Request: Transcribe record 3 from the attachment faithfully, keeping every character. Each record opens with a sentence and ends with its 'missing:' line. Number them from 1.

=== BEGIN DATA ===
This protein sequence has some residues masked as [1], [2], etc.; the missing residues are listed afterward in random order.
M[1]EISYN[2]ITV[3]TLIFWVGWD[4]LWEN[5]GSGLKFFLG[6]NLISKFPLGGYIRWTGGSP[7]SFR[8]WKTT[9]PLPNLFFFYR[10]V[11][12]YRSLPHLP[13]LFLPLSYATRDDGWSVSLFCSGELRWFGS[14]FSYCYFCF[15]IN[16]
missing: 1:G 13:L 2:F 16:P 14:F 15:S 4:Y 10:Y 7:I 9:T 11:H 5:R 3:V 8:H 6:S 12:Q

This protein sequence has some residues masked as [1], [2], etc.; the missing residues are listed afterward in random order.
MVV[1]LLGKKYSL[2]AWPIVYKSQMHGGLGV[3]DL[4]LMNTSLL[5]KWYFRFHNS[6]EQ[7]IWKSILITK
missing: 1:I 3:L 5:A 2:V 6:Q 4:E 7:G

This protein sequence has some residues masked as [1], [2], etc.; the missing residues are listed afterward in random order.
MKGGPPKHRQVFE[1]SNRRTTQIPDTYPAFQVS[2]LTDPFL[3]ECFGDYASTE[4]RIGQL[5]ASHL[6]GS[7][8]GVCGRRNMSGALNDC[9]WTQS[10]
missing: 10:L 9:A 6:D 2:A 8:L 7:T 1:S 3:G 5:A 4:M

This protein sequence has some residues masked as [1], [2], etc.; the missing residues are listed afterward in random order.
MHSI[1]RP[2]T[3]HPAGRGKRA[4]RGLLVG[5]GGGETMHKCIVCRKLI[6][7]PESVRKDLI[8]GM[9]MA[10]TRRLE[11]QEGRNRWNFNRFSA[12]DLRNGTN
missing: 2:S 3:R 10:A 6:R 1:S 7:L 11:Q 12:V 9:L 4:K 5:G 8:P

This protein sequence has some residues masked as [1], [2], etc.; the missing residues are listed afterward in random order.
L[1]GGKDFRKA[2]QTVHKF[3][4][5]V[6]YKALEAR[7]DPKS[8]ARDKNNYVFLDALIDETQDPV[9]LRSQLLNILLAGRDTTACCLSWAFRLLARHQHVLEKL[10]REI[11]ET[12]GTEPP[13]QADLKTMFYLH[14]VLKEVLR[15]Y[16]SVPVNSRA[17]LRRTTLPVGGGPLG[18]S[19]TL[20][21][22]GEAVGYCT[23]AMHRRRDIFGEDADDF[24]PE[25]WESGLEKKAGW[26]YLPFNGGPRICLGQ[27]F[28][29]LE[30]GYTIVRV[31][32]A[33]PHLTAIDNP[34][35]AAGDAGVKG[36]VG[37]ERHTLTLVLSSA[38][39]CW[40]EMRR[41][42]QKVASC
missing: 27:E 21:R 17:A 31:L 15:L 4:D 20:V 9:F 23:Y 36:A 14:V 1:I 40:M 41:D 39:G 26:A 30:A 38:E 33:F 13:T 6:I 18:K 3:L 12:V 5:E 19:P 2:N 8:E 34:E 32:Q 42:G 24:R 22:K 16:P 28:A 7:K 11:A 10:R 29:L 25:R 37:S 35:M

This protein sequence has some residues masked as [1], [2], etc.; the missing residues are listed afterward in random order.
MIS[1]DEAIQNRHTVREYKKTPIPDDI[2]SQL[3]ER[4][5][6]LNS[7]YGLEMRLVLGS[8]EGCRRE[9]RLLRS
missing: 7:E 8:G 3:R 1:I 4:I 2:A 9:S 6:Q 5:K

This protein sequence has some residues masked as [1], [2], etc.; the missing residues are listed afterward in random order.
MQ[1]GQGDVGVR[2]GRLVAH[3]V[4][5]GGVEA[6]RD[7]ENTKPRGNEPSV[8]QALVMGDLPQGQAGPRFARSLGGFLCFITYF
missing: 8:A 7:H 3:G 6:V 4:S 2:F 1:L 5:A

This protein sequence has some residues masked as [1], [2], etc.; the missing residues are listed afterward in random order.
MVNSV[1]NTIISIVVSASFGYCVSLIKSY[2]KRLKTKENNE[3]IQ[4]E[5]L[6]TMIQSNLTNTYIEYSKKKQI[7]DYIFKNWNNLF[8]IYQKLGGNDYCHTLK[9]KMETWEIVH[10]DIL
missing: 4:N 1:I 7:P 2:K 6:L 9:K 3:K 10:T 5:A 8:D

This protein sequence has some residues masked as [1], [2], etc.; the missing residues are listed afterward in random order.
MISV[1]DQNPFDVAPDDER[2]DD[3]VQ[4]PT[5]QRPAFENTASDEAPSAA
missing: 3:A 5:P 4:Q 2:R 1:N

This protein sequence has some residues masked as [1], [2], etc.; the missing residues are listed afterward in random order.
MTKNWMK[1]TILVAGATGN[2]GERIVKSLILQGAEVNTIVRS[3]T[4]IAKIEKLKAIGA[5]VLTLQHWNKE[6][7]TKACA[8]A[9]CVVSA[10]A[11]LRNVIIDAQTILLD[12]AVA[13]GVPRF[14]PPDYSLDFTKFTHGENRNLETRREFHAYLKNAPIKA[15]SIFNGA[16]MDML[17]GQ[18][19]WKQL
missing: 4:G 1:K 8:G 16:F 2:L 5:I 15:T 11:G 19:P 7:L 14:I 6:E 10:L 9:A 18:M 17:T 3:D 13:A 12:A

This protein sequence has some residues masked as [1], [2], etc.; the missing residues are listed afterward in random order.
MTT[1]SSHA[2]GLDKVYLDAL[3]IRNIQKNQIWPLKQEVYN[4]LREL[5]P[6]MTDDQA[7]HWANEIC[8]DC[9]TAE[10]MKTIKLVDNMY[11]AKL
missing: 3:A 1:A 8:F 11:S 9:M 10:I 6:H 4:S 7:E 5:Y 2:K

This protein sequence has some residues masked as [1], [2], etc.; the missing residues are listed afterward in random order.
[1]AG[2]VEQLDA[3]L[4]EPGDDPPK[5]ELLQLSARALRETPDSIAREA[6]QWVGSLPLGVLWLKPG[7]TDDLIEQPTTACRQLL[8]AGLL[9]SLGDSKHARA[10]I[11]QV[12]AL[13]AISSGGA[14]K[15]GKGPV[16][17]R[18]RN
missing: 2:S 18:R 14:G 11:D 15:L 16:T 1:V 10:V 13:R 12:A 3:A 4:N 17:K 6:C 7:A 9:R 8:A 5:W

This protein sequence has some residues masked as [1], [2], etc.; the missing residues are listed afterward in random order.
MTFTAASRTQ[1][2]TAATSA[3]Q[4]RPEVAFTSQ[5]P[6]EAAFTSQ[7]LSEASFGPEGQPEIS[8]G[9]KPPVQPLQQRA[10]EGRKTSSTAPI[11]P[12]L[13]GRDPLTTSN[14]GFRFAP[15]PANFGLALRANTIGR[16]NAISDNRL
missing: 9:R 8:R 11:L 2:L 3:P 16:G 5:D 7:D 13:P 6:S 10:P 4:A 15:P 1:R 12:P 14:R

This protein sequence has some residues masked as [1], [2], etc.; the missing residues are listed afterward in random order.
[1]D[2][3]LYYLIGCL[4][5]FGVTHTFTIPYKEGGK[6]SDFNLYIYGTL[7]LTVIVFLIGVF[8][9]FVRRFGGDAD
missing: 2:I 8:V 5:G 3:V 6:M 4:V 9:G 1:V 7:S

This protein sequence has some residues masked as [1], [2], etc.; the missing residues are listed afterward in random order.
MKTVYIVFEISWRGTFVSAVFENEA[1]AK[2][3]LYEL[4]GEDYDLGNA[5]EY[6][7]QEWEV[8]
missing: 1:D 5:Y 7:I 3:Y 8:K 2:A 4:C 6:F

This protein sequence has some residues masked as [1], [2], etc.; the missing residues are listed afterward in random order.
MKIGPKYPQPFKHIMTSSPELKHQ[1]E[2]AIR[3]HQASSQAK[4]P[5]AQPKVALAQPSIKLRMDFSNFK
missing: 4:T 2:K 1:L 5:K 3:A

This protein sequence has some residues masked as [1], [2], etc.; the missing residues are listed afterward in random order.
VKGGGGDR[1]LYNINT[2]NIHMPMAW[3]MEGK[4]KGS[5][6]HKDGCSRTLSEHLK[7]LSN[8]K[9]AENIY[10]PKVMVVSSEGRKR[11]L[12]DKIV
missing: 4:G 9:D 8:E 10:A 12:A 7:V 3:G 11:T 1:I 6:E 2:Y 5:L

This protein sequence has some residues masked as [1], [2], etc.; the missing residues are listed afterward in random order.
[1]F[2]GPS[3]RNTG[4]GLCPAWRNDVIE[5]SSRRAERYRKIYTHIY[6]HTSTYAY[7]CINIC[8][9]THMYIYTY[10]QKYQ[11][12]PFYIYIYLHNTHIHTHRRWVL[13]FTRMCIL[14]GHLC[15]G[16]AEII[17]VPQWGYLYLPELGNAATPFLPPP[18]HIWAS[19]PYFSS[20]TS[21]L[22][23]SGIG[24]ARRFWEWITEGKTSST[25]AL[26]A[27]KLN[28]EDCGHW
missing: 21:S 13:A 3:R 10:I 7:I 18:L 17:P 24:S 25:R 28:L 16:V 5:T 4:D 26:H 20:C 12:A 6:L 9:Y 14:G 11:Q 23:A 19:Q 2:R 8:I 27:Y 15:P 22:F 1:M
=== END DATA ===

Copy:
This protein sequence has some residues masked as [1], [2], etc.; the missing residues are listed afterward in random order.
MKGGPPKHRQVFE[1]SNRRTTQIPDTYPAFQVS[2]LTDPFL[3]ECFGDYASTE[4]RIGQL[5]ASHL[6]GS[7][8]GVCGRRNMSGALNDC[9]WTQS[10]
missing: 10:L 9:A 6:D 2:A 8:L 7:T 1:S 3:G 5:A 4:M